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Bill to Honor Mount Vernon Fallen Soldier Passes House

Bill to Honor Mount Vernon  Fallen Soldier Passes House
2nd Lieutenant Patrick Palmer Calhoun.
Bill to Honor Mount Vernon  Fallen Soldier Passes House
2nd Lieutenant Patrick Palmer Calhoun.

The U.S. Post Office in Mount Vernon could soon have a new name, as Representative Rick Allen’s bill to rename the post office after Second Lieutenant Patrick Palmer Calhoun has unanimously passed in the U.S. House of Representatives.

'I rise today to recognize the life of an American patriot, Vietnam veteran, and amazing man who couldn’t be more deserving of having his name displayed on the U.S. Post Office in Mount Vernon, Georgia,” Allen told the House during his presentation.

Allen presented a narrative biography of Calhoun’s life, as he highlighted the native’s personal and professional victories. “Second Lieutenant Patrick Palmer Calhoun, a native of Mount Vernon, Georgia – located in the 12th District – was born on March 19, 1941,” Allen continued from page

explained. “After graduating from Montgomery County High School in 1959, Second Lieutenant Calhoun attended the University of Georgia where he joined R.O.T.C and earned his pilot's license while finishing his junior year of college. That next year, Calhoun graduated and enrolled in his first year of law school at the University of Georgia where he met the love of his life, Jane Dunham, whom he later married in 1963. That same year, Jane and Patrick’s only child – Catherine Ruth Calhoun – was born on November 29.”

He continued, “Shortly after Catherine was born, Second Lieutenant Calhoun answered the call to serve and willingly put down his books and put on his uniform – joining the United States Army where he was first stationed at Fort Benning, now known as Fort Moore, near Columbus, Georgia. Later, after completing flight training in Mineral Wells, Texas, Calhoun was deployed on his first assignment in Vietnam in 1964. A born leader, Calhoun served as a Rotary Wing Aviation Unit Commander in South Vietnam where his helicopter was tragically shot down under hostile fire while dropping off troops in the Spring of 1965. Calhoun was declared Missing in Action before being declared deceased at the young age of only 24 years old. Lieutenant Patrick Palmer Calhoun was awarded the Distinguished Flying Cross for his heroism and extraordinary achievements while engaged in aerial flight.”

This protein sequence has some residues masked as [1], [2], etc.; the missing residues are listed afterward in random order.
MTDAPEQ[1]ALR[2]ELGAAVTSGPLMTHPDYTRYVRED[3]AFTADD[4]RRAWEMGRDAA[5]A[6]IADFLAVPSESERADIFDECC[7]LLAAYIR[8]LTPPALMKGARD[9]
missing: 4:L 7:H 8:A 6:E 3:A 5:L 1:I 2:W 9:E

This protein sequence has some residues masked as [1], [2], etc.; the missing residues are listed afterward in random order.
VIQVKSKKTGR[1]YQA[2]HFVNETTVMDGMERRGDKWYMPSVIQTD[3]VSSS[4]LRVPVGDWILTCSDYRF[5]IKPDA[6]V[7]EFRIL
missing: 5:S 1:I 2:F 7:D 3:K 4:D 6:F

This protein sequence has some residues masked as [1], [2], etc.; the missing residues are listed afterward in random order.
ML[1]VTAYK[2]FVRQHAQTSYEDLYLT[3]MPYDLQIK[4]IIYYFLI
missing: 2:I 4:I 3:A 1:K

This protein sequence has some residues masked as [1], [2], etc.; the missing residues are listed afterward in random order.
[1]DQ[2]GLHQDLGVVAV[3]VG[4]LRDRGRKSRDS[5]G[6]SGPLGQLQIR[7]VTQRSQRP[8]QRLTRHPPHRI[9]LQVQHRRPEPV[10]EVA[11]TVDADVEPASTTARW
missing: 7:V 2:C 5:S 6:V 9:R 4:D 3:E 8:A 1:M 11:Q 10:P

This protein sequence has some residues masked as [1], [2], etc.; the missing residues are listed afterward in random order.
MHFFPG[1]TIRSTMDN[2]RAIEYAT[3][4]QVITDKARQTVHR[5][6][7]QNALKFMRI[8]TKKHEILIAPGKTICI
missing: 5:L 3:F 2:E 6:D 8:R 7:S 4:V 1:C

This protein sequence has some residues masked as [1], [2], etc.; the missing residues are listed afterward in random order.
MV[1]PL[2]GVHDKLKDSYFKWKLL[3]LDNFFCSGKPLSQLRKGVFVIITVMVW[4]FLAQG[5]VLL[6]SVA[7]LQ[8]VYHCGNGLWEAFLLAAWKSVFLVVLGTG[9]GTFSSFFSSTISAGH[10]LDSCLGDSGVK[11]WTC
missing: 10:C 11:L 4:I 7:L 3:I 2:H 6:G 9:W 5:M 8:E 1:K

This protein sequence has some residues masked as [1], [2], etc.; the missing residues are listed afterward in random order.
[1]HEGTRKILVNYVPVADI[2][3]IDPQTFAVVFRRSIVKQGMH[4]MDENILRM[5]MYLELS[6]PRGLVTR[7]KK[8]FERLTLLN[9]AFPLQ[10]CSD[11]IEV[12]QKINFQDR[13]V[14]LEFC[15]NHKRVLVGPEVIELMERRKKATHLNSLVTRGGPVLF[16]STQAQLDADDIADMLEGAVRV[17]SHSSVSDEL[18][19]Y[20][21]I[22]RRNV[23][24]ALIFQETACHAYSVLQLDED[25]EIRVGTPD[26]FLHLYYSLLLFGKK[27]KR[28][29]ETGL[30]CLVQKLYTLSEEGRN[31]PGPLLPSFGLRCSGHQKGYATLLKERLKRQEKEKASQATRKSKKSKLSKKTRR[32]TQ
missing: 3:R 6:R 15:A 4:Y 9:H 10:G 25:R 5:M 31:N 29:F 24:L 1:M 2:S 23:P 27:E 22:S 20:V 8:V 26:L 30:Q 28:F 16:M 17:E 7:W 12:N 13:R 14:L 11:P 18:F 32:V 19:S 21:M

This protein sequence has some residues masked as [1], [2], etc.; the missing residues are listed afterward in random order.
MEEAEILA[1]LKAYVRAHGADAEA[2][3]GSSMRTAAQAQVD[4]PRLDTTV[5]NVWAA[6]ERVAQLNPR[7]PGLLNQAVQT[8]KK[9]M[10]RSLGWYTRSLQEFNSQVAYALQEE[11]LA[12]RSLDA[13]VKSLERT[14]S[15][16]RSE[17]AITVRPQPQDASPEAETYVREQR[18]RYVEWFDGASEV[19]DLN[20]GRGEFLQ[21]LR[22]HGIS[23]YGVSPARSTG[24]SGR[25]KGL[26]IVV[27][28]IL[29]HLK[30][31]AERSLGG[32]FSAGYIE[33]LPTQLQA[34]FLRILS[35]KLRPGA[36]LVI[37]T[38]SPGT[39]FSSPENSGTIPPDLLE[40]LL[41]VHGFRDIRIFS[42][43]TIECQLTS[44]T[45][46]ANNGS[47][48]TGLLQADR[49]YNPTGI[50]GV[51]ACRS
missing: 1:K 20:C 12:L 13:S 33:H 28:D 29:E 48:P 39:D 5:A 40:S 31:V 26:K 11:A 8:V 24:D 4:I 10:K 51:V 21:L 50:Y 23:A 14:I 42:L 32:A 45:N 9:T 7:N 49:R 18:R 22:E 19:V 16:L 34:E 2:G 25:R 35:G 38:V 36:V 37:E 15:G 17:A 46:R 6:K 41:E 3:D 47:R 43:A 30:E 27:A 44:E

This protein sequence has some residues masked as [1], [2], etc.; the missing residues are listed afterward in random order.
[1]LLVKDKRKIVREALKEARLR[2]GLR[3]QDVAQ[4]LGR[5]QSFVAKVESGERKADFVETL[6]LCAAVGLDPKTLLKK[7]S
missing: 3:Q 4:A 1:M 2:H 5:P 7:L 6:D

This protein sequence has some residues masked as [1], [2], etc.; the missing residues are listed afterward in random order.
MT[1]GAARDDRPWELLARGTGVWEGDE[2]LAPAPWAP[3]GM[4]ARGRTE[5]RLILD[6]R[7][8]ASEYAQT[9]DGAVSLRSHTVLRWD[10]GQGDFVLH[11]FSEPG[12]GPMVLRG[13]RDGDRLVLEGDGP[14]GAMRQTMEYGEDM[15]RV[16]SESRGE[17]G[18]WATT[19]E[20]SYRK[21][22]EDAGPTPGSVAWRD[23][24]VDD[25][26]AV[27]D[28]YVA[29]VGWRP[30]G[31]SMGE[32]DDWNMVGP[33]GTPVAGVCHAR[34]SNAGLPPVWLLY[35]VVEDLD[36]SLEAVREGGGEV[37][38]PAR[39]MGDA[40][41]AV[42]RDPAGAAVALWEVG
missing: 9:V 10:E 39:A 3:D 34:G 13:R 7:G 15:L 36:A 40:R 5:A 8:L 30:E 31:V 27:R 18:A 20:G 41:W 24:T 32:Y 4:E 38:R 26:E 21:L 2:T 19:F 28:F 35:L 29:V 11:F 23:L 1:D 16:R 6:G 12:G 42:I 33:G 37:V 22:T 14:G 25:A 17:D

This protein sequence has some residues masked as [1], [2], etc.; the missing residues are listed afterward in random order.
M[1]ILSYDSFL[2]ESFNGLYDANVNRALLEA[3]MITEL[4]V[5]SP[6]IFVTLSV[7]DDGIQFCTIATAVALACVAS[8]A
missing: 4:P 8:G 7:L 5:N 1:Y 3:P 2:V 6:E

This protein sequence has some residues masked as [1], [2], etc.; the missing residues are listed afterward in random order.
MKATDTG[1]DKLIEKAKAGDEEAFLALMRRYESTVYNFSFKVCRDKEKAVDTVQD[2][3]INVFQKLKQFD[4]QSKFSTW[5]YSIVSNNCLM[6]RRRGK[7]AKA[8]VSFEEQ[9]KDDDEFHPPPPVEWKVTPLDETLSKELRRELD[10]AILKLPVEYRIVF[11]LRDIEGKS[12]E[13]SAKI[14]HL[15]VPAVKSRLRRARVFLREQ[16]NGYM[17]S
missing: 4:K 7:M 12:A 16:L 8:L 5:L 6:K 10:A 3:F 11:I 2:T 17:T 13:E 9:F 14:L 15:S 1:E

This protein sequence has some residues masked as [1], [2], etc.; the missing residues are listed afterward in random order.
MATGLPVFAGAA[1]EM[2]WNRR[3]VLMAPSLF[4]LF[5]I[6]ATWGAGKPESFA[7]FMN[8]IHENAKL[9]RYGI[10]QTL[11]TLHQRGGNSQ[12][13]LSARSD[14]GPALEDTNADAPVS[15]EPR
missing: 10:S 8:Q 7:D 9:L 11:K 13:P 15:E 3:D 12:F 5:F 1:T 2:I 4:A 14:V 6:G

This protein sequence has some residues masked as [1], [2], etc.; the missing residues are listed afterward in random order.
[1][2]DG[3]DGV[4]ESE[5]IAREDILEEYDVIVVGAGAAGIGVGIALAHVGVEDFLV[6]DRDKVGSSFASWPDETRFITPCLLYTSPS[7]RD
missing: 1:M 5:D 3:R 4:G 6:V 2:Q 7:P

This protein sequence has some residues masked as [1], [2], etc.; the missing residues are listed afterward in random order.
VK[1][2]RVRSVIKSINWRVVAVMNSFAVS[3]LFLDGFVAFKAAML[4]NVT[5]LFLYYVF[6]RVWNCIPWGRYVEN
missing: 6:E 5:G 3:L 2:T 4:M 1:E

Allen concluded his address by highlighting Calhoun’s personality, saying he “never met a stranger and always enjoyed cutting a rug.”

The bill, H.R. 3944, will now go to the Senate to be voted upon. If approved, the bill will be signed into law, officially renaming the post office. If denied, the bill will return to the House of Representatives for further action to be determined.

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